June 24, 2022

Leaders weigh in on how appeal, foundation donations help their ministries

Compiled by Natalie Hoefer

Donations to the annual United Catholic Appeal and the Catholic Community Foundation help the many ministries of the archdiocese serve the needs of brothers and sisters in Christ throughout central and southern Indiana. Here are comments from a few archdiocesan leaders on the impact of those contributions.

Brian Disney, archdiocesan superintendent of Catholic Schools

“The United Catholic Appeal really assists with our day-to-day operations of supporting our 68 Catholic schools in the archdiocese. We provide a lot of professional development for building leaders. We work with pastors, presidents, and principals on issues as they arise. We assist our schools with Choice Scholarships and other government programs and regulations.

“One of the great funds that we have through the Catholic Community Foundation is the Teacher Catechist Education [TCE] grant. Our teachers use this grant to help pay for advanced coursework to expand their expertise in areas like school administration, gifted and talented, special education, and to teach college credit classes in our high schools. Several of our Catholic school principals earned their master’s degree in educational leadership through the TCE grant.”

Ken Ogorek, archdiocesan director of catechesis

“Our 120-plus parish catechetical leaders range from full-time professionals with master’s degrees to part-time volunteers with high school diplomas and day jobs. Each is entrusted with the mission-critical duty of running a vibrant, effective parish catechetical program—womb to tomb.

“United Catholic Appeal and Catholic Community Foundation dollars help our evangelization and catechetical offices support these leaders with professional and spiritual development, guidance for specific challenges and situations, and resources to keep these ecclesial ministers from reinventing the wheel.”

Ellen Sanders, director of mission advancement for archdiocesan education initiatives

“Donations to the United Catholic Appeal and the Catholic Community Foundation, along with individual donations, provide the funding so college-age men can live at Bishop Simon Bruté College Seminary [in Indianapolis] while discerning if they are being called to become a priest. Both of the men who were ordained as priests this year, Father Michael Clawson and Father Matthew Perronie, are alumni of Bishop Bruté.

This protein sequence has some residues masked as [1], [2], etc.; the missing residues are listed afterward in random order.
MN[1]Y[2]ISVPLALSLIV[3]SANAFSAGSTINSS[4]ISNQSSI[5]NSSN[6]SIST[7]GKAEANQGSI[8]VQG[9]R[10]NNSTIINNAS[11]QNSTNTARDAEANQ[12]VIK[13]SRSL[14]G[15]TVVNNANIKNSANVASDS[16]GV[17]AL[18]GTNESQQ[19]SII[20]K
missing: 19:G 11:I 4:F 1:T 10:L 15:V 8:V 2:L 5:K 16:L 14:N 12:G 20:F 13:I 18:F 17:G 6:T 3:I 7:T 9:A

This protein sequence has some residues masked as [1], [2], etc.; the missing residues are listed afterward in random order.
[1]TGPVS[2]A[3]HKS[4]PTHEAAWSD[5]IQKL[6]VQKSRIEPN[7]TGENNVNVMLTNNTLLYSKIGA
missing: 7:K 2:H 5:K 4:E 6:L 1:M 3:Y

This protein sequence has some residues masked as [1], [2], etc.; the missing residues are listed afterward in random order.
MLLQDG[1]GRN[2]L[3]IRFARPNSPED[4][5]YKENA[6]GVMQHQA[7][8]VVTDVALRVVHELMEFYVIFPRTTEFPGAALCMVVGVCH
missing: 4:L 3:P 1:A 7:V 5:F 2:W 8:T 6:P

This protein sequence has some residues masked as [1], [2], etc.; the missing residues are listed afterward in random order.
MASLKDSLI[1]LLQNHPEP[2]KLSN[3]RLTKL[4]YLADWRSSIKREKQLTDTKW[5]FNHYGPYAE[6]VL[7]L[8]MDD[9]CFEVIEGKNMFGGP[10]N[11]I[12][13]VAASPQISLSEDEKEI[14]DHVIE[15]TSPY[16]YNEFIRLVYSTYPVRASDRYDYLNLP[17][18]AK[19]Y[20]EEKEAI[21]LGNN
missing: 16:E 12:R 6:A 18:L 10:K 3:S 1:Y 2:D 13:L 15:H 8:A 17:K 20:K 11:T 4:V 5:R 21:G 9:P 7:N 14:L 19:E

“People who donate to the United Catholic Appeal and the Catholic Community Foundation are directly supporting vocations to the priesthood, which are so desperately needed so our children and grandchildren can experience the sacraments of our Catholic Church.”

Pearlette Springer, archdiocesan coordinator of Black Catholic Ministry

“These monies allow us to be present at the Indiana Black Expo and share our faith with people from across the U.S. They also allow for activities that bring Black Catholics together as a community, such as the annual Black Catholic Women Advent Reflection. They also help us gather Black Catholic men together for dialogue and prayer at the National Black Catholic Mens’ Conference, which will take place this year in October. Lastly, the United Catholic Appeal provides funding for the Fr. Boniface Hardin Practical Theology and Intercultural Competence Program. Through this, participants discuss the practical ways of living our faith.”

Father Michael Keucher, archdiocesan director of vocations

“The United Catholic Appeal and the Catholic Community Foundation benefit the work of the vocations office in helping to fund the formation of future priests and various promotional events across the archdiocese.

“Those events include Bishop Bruté Days, a retreat for young men who will be in grades 9-12 in the fall who are seeking to grow closer to Christ, and who may be open to the possibility of a vocation to the priesthood; our monthly Storm the Castle for high school age men to come see what life in seminary is like and spend time in prayer and fellowship with our college seminarians; the Climb the Hill retreat at Saint Meinrad [Seminary and School of Theology in St. Meinrad] for men who’ve graduated from high school and older; and the annual St. Andrew Dinner for priests to bring young men they think would be interested in becoming a priest.

“We are deeply thankful to all donors who help make our efforts possible and fruitful.” †


Related story: Circle of Giving event celebrates ‘creating a culture of giving’

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